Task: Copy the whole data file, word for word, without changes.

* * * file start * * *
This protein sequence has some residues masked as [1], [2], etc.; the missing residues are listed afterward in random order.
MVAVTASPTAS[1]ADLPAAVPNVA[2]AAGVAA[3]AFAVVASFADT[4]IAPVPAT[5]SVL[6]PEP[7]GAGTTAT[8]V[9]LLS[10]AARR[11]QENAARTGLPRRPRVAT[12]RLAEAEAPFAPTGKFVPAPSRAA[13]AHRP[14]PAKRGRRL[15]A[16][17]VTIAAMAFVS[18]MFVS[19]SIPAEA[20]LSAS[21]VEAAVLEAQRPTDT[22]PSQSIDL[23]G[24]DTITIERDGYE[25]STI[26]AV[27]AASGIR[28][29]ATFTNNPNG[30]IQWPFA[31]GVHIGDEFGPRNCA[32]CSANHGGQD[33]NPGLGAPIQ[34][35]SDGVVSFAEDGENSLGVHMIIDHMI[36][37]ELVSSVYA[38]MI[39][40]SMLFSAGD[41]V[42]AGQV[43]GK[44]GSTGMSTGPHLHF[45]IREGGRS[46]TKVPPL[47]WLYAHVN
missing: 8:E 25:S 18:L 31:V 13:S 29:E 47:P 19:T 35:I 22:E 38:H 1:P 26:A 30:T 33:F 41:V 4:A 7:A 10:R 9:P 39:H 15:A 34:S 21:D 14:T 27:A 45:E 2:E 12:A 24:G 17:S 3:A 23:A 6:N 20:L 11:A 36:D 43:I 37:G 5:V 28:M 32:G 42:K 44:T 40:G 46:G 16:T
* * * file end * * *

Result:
This protein sequence has some residues masked as [1], [2], etc.; the missing residues are listed afterward in random order.
MVAVTASPTAS[1]ADLPAAVPNVA[2]AAGVAA[3]AFAVVASFADT[4]IAPVPAT[5]SVL[6]PEP[7]GAGTTAT[8]V[9]LLS[10]AARR[11]QENAARTGLPRRPRVAT[12]RLAEAEAPFAPTGKFVPAPSRAA[13]AHRP[14]PAKRGRRL[15]A[16][17]VTIAAMAFVS[18]MFVS[19]SIPAEA[20]LSAS[21]VEAAVLEAQRPTDT[22]PSQSIDL[23]G[24]DTITIERDGYE[25]STI[26]AV[27]AASGIR[28][29]ATFTNNPNG[30]IQWPFA[31]GVHIGDEFGPRNCA[32]CSANHGGQD[33]NPGLGAPIQ[34][35]SDGVVSFAEDGENSLGVHMIIDHMI[36][37]ELVSSVYA[38]MI[39][40]SMLFSAGD[41]V[42]AGQV[43]GK[44]GSTGMSTGPHLHF[45]IREGGRS[46]TKVPPL[47]WLYAHVN
missing: 8:E 25:S 18:L 31:V 13:S 29:E 47:P 19:T 35:I 22:E 38:H 1:P 26:A 30:T 33:F 41:V 4:A 7:A 10:R 9:P 39:H 15:A 34:S 21:D 14:T 27:A 45:E 2:E 12:A 24:G 17:S 3:A 23:A 6:N 20:L 11:A 36:D 43:I 37:G 5:V 28:M 32:G 42:K 44:T 40:G 46:G 16:T